Online Etiquette In Gamingby Daniel Ryan
Online gaming seems to have a large concentration of racist, homophobic and generally rude people. If you’ve played online games, especially competitive ones, you would have come across this kind of behaviour.
Insults of all kinds fly left and right, over and under profanity filters. The slightest thing you do or don’t do can lead to complete essays from your team-mate on how your mother was a lady of the evening who only serviced Jewish zombie Nazis or something.
Failed to read the minds of the enemy and know they were sneaking up behind Counter Strike? Well according to your ally it is time to unload in the chat window, “GG” “My team is retarded,” “OMG WTF lok @ my team such N00bS!!!”
That is when people are intentionally trying to insult you. Sometimes players just do annoying things like refusing to play, leaving before the game is over and even calling out your team’s positions to the enemy.
In real life, people are able to go through an amazing array of different behaviours. People all over the world go to clubs on a Friday night and have lunch with their parents Saturday afternoon without getting kicked out of either.
It’s amazing how we know how to act in different social situations. I don’t help myself to the beers from the fridge in a club and I don’t dance terribly at lunch.
Usually if someone is whining about being insulted I tell them to buy a bag of cement and harden up. At some point though we need to make a stand, or at least a half hearted sigh towards stopping this troll business.
If someone you didn’t know pressed the wrong button in the elevator, you wouldn’t scream obscenities and call them a “Noob.”
The environment you are in determines the behaviour we view as acceptable. Most of the time on the Internet there is no set protocol or etiquette on how to behave. Even if there were rules or codes of conduct, with no way to enforce them we all become tree humping monkeys.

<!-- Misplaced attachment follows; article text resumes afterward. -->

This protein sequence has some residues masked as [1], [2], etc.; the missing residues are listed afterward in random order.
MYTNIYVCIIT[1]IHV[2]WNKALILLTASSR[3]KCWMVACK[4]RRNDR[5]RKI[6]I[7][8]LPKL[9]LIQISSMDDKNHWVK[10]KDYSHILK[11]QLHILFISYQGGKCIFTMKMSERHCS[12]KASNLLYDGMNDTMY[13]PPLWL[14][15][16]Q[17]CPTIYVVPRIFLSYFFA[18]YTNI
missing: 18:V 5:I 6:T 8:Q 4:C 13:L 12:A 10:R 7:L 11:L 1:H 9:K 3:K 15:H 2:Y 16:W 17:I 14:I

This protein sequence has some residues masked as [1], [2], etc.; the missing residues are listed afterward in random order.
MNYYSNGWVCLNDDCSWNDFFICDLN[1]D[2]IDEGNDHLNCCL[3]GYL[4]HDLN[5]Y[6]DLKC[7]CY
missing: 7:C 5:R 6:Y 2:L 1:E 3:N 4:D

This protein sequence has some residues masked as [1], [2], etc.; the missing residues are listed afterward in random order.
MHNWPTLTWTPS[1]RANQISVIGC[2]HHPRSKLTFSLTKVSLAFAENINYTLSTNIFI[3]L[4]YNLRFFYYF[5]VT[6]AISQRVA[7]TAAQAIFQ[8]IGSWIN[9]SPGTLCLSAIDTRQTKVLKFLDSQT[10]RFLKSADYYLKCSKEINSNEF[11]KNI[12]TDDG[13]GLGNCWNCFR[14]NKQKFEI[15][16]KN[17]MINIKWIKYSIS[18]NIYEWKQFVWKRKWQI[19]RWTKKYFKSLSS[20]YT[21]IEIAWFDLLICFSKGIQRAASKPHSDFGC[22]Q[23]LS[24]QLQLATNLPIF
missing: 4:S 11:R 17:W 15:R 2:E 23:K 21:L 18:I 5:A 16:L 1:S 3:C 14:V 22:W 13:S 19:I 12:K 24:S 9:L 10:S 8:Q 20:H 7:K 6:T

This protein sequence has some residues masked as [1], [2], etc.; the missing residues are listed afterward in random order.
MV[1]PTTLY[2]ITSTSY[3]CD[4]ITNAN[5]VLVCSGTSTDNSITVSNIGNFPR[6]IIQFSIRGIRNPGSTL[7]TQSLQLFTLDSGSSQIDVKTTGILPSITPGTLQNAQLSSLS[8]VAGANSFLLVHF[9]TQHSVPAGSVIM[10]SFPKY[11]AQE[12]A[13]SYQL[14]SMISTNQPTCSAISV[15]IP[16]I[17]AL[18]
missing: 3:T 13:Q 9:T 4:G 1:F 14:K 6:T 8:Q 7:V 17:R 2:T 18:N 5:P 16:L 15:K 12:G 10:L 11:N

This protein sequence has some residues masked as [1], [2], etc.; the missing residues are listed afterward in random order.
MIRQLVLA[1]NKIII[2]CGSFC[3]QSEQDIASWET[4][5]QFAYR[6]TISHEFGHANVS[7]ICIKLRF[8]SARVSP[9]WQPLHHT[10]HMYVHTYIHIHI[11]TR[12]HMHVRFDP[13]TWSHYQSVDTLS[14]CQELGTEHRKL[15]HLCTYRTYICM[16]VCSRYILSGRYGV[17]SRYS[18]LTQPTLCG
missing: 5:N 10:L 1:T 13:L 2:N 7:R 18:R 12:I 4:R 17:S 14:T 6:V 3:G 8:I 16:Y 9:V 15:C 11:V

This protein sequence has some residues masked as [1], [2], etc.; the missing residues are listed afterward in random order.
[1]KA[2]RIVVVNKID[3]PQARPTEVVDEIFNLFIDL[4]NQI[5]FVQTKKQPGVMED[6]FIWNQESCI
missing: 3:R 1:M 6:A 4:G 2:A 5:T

A mate of mine used to work behind a bar, occasionally he got some aggressive abusive customers. Trying to tell grown men and women they can’t have another beer can be a crappy situation.
Bar staff have their ways of avoiding situations and handling tempers boiling over. They have their own set of skills and guidelines on how to handle potential conflict.
The video game industry needs an effective way of giving warnings and policing their online games. I’m not asking for a warning when I start the game like, “Winners don’t use drugs” or even, “Stop being a douche.”
One way to make people think twice about the reputation they are making is to charge for the membership. If it is too easy to create an account or ID then it is very easy for a player to stir up some hate, log off and start again under a different moniker.
In Heroes of Newerth an account costs money unlike DotA on Battle.net. Most players only have one account, $10 is still $10 after all and why would I need two?
But if my account is suspended for a week/month because I acted like a reality show contestant, then my choices are to pay more money or be locked out of a game I enjoy. Either you quickly learn to stop being a prick or you keep forking out the, “Asshole tax.”
We as a player community and by extension developers, need to look into what other ways we can stop trolls destroying our gaming experience. Of course the first thing we can control is our own behaviour.
For a reporting system to work, people reporting need to know that their claims are being actioned. “Your abuse report has been received and will be reviewed shortly,” doesn’t inspire me to spend time filling out forms to report douche-baggery.
Don’t be that guy. But, if you stand in fire, I will let loose with disparaging comments about your female parent being of the canine persuasion.